Many leaders, particularly women, tend to hide their emotions in attempt to look strong and keep things at arm’s length. Not Julia Goldin. The global chief product and marketing officer at Lego Group says being an emotional leader is an asset to her management style and helps her connect and communicate powerfully and effectively with…

Continue Reading

When caring for each unique child, implementing well-being practices are an important addition to therapeutic skills. Addressing and including well-being in our efforts with children better prepares them for the future.1 Effective well-being practices further appear to diminish vulnerability to the impacts of psychopathology,2 including at the genetic level.3 While traditional child psychiatry practice focuses…

Continue Reading

For the youngest children, the pandemic’s academic and emotional toll might not have received as much attention as it has for older kids, but it has still been severe, according to a new report from the Saul Zaentz Early Education Initiative’s Early Learning Study at Harvard. The report, which surveyed more than 1,400 parents and…

Continue Reading

01/8Nurturing emotional intelligence in children As much as it is important to develop your child’s cognitive skills, it is as important to nurture their emotional intelligence. While academic excellence should be one of the primary focuses of every parent, helping them understand their emotions and assisting them in handling […]Click here to view original web…

Continue Reading

If your child’s grades are slipping, there are a few things that could be going on. Here’s what you should know. Let’s be honest: Parents often worry just as much or more than their kids about a bad report card. If your child has repeatedly received lower grades in school, chances are you’re probably worried…

Continue Reading

Stephanie Jones is the Gerald S. Lesser Professor in early-childhood development at Harvard University’s Graduate School of Education. She is the primary author of the July 2021 report “Navigating SEL from the Inside Out: Looking Inside & Across 33 Leading SEL Programs, A Practical Resource for Schools and OST Providers, Revised and Expanded 2nd edition,”…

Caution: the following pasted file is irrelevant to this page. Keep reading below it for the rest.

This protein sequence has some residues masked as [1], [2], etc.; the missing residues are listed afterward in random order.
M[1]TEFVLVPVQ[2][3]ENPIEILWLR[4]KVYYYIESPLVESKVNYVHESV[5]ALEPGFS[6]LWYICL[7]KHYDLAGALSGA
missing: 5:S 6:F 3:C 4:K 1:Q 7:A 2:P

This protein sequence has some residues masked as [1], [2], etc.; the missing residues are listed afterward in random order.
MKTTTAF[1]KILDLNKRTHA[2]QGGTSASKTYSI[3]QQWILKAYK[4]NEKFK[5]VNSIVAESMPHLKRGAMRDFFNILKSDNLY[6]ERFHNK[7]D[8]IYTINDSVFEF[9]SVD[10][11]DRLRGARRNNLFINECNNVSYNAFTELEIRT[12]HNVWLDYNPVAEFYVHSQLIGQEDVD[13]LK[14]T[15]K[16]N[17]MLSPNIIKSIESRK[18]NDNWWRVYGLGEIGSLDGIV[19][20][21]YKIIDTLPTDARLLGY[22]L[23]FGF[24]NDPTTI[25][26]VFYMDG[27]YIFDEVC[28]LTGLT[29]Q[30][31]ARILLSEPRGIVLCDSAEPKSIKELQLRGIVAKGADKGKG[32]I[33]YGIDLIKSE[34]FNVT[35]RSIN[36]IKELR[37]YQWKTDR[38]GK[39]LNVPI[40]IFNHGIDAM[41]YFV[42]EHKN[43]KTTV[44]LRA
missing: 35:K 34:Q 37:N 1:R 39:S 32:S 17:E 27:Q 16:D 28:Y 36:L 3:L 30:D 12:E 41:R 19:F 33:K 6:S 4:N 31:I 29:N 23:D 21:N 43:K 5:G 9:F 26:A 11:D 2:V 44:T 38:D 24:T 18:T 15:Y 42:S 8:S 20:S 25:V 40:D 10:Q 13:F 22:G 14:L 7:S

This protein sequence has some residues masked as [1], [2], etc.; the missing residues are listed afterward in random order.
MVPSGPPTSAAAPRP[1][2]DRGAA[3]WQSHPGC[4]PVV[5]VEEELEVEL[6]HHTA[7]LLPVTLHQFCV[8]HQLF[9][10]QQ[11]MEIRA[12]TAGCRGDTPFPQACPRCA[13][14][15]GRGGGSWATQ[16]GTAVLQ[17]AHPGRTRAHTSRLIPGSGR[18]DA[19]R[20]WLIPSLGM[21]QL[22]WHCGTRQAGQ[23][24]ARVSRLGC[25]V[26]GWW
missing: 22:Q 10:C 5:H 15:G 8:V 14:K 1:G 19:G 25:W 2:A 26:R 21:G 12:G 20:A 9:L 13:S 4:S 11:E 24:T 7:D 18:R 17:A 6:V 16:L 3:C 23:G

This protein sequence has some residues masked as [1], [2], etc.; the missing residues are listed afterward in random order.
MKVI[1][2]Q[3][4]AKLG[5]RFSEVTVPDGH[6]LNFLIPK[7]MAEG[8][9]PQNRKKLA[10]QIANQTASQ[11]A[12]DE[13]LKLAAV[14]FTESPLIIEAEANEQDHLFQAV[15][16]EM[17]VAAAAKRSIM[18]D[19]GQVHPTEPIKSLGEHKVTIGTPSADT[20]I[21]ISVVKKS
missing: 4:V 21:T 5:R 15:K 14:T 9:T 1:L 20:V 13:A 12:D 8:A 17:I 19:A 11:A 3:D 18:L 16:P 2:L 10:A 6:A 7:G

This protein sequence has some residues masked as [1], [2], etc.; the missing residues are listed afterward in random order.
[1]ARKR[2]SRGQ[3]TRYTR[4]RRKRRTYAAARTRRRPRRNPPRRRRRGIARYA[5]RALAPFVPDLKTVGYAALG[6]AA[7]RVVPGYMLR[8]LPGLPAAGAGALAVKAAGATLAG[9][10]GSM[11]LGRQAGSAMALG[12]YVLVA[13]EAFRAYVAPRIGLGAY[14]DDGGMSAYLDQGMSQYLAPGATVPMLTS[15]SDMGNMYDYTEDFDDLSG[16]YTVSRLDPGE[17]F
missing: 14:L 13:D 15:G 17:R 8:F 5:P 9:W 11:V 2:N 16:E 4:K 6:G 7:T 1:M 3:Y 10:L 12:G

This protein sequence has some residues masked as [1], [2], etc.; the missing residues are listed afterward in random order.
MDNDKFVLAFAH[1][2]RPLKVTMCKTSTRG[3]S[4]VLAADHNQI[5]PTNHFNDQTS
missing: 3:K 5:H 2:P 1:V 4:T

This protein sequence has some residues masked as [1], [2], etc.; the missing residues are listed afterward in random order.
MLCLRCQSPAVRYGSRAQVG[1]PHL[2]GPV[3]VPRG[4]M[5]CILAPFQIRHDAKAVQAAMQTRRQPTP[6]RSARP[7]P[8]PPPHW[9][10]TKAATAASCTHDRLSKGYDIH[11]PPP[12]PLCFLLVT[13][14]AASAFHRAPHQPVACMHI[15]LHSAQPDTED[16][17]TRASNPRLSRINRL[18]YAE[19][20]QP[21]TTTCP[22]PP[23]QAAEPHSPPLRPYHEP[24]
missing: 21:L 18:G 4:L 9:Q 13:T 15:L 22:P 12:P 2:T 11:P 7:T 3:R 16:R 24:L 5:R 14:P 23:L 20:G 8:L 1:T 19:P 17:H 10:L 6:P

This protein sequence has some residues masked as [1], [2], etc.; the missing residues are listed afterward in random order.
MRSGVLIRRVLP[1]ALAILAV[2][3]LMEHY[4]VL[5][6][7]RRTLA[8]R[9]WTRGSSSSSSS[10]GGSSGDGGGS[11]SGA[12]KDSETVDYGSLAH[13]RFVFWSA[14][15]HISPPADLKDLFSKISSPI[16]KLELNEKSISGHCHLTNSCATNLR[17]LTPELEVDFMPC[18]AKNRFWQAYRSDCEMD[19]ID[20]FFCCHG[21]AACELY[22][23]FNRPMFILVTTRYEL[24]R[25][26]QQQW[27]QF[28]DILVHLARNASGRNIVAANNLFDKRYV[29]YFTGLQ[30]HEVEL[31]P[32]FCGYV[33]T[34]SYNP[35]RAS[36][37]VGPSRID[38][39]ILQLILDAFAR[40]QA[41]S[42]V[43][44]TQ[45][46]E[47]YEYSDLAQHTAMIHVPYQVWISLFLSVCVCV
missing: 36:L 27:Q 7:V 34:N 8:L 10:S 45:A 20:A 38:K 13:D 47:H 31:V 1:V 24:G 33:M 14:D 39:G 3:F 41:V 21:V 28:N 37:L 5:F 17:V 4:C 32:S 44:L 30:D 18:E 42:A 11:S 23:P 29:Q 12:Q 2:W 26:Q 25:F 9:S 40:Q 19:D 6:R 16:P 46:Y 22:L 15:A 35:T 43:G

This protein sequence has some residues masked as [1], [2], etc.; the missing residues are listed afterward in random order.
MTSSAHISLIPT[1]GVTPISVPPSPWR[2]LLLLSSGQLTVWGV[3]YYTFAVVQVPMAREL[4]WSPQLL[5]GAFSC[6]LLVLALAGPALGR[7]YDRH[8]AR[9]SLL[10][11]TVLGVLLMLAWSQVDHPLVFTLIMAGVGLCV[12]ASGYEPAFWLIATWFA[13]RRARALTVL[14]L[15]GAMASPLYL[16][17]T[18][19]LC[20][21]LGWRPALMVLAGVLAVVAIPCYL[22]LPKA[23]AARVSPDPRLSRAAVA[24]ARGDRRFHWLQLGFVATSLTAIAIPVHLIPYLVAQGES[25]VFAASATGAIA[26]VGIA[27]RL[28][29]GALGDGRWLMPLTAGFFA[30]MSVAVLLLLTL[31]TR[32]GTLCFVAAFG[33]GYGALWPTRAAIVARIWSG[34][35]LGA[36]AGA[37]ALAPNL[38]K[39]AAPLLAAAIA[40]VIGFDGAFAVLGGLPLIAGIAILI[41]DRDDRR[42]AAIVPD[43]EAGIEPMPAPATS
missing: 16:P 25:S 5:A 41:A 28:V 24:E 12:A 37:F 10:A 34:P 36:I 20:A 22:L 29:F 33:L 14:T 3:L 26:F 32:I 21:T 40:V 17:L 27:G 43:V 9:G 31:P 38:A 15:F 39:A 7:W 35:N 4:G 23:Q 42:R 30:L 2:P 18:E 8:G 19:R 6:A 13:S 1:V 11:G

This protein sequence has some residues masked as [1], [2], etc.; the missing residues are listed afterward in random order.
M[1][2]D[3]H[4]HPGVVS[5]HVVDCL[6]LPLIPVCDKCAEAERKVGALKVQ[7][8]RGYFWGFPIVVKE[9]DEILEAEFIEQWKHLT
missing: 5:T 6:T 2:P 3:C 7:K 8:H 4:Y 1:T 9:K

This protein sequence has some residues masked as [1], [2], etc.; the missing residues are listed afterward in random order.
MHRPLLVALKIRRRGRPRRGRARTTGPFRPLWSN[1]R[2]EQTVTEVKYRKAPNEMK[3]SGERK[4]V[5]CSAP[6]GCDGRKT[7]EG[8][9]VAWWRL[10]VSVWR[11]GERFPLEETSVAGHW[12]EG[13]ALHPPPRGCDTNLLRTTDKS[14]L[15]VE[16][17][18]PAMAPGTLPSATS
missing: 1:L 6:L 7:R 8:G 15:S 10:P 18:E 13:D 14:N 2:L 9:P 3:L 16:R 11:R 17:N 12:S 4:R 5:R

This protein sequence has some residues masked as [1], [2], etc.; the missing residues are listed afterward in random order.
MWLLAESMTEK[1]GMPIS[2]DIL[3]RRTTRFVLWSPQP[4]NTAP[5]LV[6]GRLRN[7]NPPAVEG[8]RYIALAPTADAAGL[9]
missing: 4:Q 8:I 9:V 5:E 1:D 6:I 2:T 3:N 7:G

Continue Reading

By Nico Rose – Some people seem to believe that the world-wide pandemic is a time for self-optimization. For several weeks now, the self-help sections of many news outlets are overflowing with well-intentioned but, measured by their consequences, poorly directed advice. How to design the perfect work-from-home environment! With these simple tricks your face will…

Continue Reading

It’s natural for parents to want their children to be successful. That’s why so many of us encourage our kids to study hard and master valuable skills. But research suggests that maybe we should all focus less on IQ and more on EQ. Studies show that emotional intelligence is not only easier to impact through…

Continue Reading

You’ve weighed the pros and cons and decided that applied behavioral analysis (ABA) is the right therapy for your autistic child . Now, you get down to brass tacks to figure out when, where, and how much therapy your child really needs. 40 Hours per Week The literature recommends 40 hours a week. But so…

Continue Reading

Sleep problems commonly plague individuals with ADHD — particularly during the teen years, when sleep hygiene and patterns go haywire in even the most neurotypical brains and households. Studies estimate that up to 70 percent of children and adolescents with ADHD have problems with sleep that stem from reasons ranging from racing thoughts to coexisting…

Continue Reading

Preview of the foundational skills we teach

Training List

COLLABORATION

Determine who is available and compatible

Training List

SOCIAL INITIATION

Overcome shyness and social anxiety. Find friends with similar interests and values.

Training List

PERSEVERENCE

Positively initiate a conversation with a group after being rejected

Training List

PARTICIPATION

Ask to join a game already in progress. Be flexible when things change. 

Training List

ETIQUETTE

Interrupt and leave a conversation appropriately

INDEPENDENCE

Decide whether to play with a group, another peer, or by yourself

What kind of life do you envision for your child? Whether it’s happiness, affluence, or academic achievement, self-confidence will be integral.

"You can conquer almost any fear if you will only make up your mind to do so. For remember, fear doesn't exist anywhere except in the mind. "
-Dale Carnegie

Studies show that primary school children who were confident performed better at school and bagged academic achievements regardless of their age, cognitive ability, and gender. Like Rome, confidence isn’t built in a day. It requires a nurturing environment, the right training, and consistent practice and encouragement. curaFUN games and comics employ a scientifically based and systematic approach to building confidence starting with guided practice with professional feedback in social initiation, peer interaction, and confronting bullies.

The World Belongs To Those Who Believe In Themselves!

Social Skill

Successful People Have One Thing in Common: High Self-Confidence

But how does one develop strong self confidence?
As a society, we chase after self-confidence and try to promote it in children by giving out participation awards in the fear of leaving any child feeling left out. But do abundant encouragement and praise result in higher self confidence?